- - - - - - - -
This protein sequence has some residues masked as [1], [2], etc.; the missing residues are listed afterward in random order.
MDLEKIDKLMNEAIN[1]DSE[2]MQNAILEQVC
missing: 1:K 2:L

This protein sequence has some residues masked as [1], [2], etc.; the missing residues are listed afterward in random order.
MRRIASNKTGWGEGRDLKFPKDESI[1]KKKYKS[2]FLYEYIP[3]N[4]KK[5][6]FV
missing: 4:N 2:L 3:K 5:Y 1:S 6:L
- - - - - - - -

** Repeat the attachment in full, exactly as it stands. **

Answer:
This protein sequence has some residues masked as [1], [2], etc.; the missing residues are listed afterward in random order.
MDLEKIDKLMNEAIN[1]DSE[2]MQNAILEQVC
missing: 1:K 2:L

This protein sequence has some residues masked as [1], [2], etc.; the missing residues are listed afterward in random order.
MRRIASNKTGWGEGRDLKFPKDESI[1]KKKYKS[2]FLYEYIP[3]N[4]KK[5][6]FV
missing: 4:N 2:L 3:K 5:Y 1:S 6:L